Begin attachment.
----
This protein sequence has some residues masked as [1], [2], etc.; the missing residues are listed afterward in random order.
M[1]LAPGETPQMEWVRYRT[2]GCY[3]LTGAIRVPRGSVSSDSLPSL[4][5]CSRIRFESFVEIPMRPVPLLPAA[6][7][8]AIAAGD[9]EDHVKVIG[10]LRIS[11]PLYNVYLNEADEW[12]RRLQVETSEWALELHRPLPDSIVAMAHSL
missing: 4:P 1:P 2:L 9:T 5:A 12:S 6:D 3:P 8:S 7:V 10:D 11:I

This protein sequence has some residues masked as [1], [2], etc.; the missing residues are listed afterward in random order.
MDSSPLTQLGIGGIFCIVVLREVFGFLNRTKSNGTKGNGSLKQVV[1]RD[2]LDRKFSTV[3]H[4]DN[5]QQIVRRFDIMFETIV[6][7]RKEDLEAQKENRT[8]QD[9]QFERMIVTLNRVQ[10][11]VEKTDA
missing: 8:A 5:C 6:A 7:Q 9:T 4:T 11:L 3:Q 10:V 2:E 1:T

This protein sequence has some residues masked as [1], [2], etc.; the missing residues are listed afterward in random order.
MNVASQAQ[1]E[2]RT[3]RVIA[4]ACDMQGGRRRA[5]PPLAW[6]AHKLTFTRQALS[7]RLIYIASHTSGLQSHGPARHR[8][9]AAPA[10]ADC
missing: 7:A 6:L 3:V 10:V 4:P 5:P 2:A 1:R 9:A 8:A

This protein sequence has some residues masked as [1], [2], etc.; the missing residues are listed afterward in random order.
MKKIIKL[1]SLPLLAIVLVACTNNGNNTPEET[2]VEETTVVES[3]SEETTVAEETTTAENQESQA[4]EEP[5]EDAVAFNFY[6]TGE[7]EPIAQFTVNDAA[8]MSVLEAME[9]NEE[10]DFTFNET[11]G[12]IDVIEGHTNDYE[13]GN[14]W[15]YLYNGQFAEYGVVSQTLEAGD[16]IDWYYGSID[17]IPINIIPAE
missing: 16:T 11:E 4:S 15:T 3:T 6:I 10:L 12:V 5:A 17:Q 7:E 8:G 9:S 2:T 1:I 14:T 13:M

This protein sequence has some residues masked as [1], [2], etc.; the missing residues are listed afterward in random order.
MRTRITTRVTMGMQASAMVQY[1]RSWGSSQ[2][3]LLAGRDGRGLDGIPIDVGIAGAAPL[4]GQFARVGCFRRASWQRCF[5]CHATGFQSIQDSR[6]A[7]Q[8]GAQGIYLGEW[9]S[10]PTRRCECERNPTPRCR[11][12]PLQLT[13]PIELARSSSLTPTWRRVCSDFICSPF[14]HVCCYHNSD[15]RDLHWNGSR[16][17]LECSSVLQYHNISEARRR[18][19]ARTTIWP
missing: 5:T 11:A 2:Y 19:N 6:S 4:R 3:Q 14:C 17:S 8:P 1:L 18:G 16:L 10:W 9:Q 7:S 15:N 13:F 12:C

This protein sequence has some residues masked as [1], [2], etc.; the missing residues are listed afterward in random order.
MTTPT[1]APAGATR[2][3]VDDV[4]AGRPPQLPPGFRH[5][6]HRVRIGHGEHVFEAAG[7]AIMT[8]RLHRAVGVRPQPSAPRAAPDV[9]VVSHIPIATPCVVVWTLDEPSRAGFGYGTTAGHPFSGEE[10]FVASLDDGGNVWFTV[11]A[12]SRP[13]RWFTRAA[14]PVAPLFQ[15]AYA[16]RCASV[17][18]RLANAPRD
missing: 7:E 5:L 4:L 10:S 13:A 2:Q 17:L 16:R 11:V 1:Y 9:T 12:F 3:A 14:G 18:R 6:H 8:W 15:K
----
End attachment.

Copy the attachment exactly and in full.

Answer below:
This protein sequence has some residues masked as [1], [2], etc.; the missing residues are listed afterward in random order.
M[1]LAPGETPQMEWVRYRT[2]GCY[3]LTGAIRVPRGSVSSDSLPSL[4][5]CSRIRFESFVEIPMRPVPLLPAA[6][7][8]AIAAGD[9]EDHVKVIG[10]LRIS[11]PLYNVYLNEADEW[12]RRLQVETSEWALELHRPLPDSIVAMAHSL
missing: 4:P 1:P 2:L 9:T 5:A 12:S 6:D 3:P 8:S 7:V 10:D 11:I

This protein sequence has some residues masked as [1], [2], etc.; the missing residues are listed afterward in random order.
MDSSPLTQLGIGGIFCIVVLREVFGFLNRTKSNGTKGNGSLKQVV[1]RD[2]LDRKFSTV[3]H[4]DN[5]QQIVRRFDIMFETIV[6][7]RKEDLEAQKENRT[8]QD[9]QFERMIVTLNRVQ[10][11]VEKTDA
missing: 8:A 5:C 6:A 7:Q 9:T 4:T 11:L 3:Q 10:V 2:E 1:T

This protein sequence has some residues masked as [1], [2], etc.; the missing residues are listed afterward in random order.
MNVASQAQ[1]E[2]RT[3]RVIA[4]ACDMQGGRRRA[5]PPLAW[6]AHKLTFTRQALS[7]RLIYIASHTSGLQSHGPARHR[8][9]AAPA[10]ADC
missing: 7:A 6:L 3:V 10:V 4:P 5:P 2:A 1:R 9:A 8:A

This protein sequence has some residues masked as [1], [2], etc.; the missing residues are listed afterward in random order.
MKKIIKL[1]SLPLLAIVLVACTNNGNNTPEET[2]VEETTVVES[3]SEETTVAEETTTAENQESQA[4]EEP[5]EDAVAFNFY[6]TGE[7]EPIAQFTVNDAA[8]MSVLEAME[9]NEE[10]DFTFNET[11]G[12]IDVIEGHTNDYE[13]GN[14]W[15]YLYNGQFAEYGVVSQTLEAGD[16]IDWYYGSID[17]IPINIIPAE
missing: 16:T 11:E 4:S 15:T 3:T 6:I 10:L 12:V 5:A 17:Q 7:E 8:G 9:S 2:T 1:I 14:T 13:M

This protein sequence has some residues masked as [1], [2], etc.; the missing residues are listed afterward in random order.
MRTRITTRVTMGMQASAMVQY[1]RSWGSSQ[2][3]LLAGRDGRGLDGIPIDVGIAGAAPL[4]GQFARVGCFRRASWQRCF[5]CHATGFQSIQDSR[6]A[7]Q[8]GAQGIYLGEW[9]S[10]PTRRCECERNPTPRCR[11][12]PLQLT[13]PIELARSSSLTPTWRRVCSDFICSPF[14]HVCCYHNSD[15]RDLHWNGSR[16][17]LECSSVLQYHNISEARRR[18][19]ARTTIWP
missing: 5:T 11:A 2:Y 19:N 6:S 4:R 3:Q 14:C 17:S 8:P 1:L 18:G 16:L 10:W 9:Q 7:S 15:N 13:F 12:C

This protein sequence has some residues masked as [1], [2], etc.; the missing residues are listed afterward in random order.
MTTPT[1]APAGATR[2][3]VDDV[4]AGRPPQLPPGFRH[5][6]HRVRIGHGEHVFEAAG[7]AIMT[8]RLHRAVGVRPQPSAPRAAPDV[9]VVSHIPIATPCVVVWTLDEPSRAGFGYGTTAGHPFSGEE[10]FVASLDDGGNVWFTV[11]A[12]SRP[13]RWFTRAA[14]PVAPLFQ[15]AYA[16]RCASV[17][18]RLANAPRD
missing: 7:E 5:L 4:L 10:S 13:A 2:Q 17:L 16:R 11:V 1:Y 9:T 12:F 3:A 14:G 18:R 6:H 8:W 15:K